The internet is doing that cool thing where a bunch of fans chip in to make art a reality. This month sees The Surgeon, a big ol’ adventure comic that combines, “American myth, postapocalyptic Western, ronin samurai tale, and the lingering hungover tinnitus of rock n’ roll!” It is currently funded and looking to hit some stretch goals, so if you feel so inclined, head on over to the Kickstarter page and take a look.
Meanwhile, I got the chance to talk with John Pence, the author of The Surgeon, on world building, writing, and working with artists. Keep reading, you know, if you feel so inclined.
WeTheNerdy: The Post-apocalyptic narrative is feeling pretty crowded these days. How do you go about writing something new in a genre that’s some kind of old?
John Pence: I don’t worry about trying to be fresh in the blank-page writing process. It’s actually pretty consuming for me, and I lose a lot of sleep and don’t pay attention to the world around me. Writing is intense and immersive; I’m not entirely in control of the process. So that’s not the time when I try to be objective and compare the new work to the body of material that’s out there. I do try to avoid any contact with stuff that might be similar during that time when I’m actually composing, but aside from that, I just let the story take care of itself.
Now, that sounds really cool and artistic and secure, but the truth is that as soon as I get a first draft finished, then, yeah, I go in search of anything that might be similar. And now I worry a lot, and I’m insecure, and I feel like everything I see makes the new stuff feel derivative. If I find anything in the new material that truly isn’t fresh, I try to figure out how to make it more so. Cut, revise, reimagine. Believe me, the last thing I want is to feel stale.
This is a slow process, too. I wrote all five chapters of this story arc before Fury Road even started advertising. So, “I was into the apocalypse before it was cool (again.)”
WTN: So when that bombshell of Mad Max: Fury Road hit, what did you do? Is there a version of The Surgeon out there that’s completely different than the one we got?
JP: Ah, luckily, no. The cool thing was that the book was different enough in the first place that I could leave it alone. I admit I was worried enough that I put off watching the movie for a long time, but everything was cool. What a relief! I loved the movie, and I love this book, and they’re not much alike at all in the long run.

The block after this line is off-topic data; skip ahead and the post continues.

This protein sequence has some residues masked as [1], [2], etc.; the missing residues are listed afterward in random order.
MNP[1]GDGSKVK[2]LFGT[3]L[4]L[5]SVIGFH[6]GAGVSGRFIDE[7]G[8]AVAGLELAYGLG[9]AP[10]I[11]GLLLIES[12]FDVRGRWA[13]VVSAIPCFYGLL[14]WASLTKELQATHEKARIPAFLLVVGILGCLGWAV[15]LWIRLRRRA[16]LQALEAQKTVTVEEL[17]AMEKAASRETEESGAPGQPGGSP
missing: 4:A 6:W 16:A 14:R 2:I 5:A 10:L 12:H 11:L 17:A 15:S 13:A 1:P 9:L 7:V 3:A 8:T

WTN: You guys are doing a really cool job combining the current technology with the no technology. I love the Craigslist tower of information. Are we going to see more of that going forward? What’s the criteria when it comes to looking at a website/piece of technology/memetic thing in our culture and warping it for a place that’s gone back a few decades due to the end of the world?
JP: Thanks! I love this kind of question. So, “writing” isn’t all typing, right? I’ll be thinking through how a person or a situation in the story gets from point A to point B, and then there’s the middle bit about how. That’s where questions like this one about technology come up. It takes a lot of coffee, a lot of looking out the window, a lot of daydreaming to finish some of those pages, paragraphs, even sentences where I have to fill in the gaps.I guess it all just comes down to the effort I’m willing to invest in world-building, and I’m willing to go deep.
JP: Yeah, thanks again. I like it just fine, but it’s really necessary. Once that foundation of “where do they live and what is it like” is laid, and once I know who the characters are, I can just turn them all loose in my brain and the pages just happen.
I have to treat it like a three-year-old who is constantly asking questions. Why did the world fall apart? Who’s still around? What do they have? What do they need?
I had a ton of engineering, anatomy, and kung fu training books open on my desk, a ton of web browsers open on any day. I emailed with martial arts folks, medical folks, engineers … like I said, I get kinda caught up in something like this. I have to know the details myself, even if they don’t all make it into the story.
WTN: One of the cool worldly aspects to The Surgeon is that we’re not far into the apocalypse. Places still remember why it happened–typically we’re far removed from that. How does that change how you approach a post-apocalyptic narrative, with the wounds being fresh, so to speak?
JP: But really, the fact that civilization has fallen apart in this story is just a matter of setting; ultimately it’s a way to strip away some layers so the characters can be really raw and primal, really true to who they are. You’d see the same anarchic rawness in a lot of straight-up Westerns, too, so those Wild West influences are also in there. But after all’s said and done, it’s all just a stage for the characters to act on, all just a way to tell the story.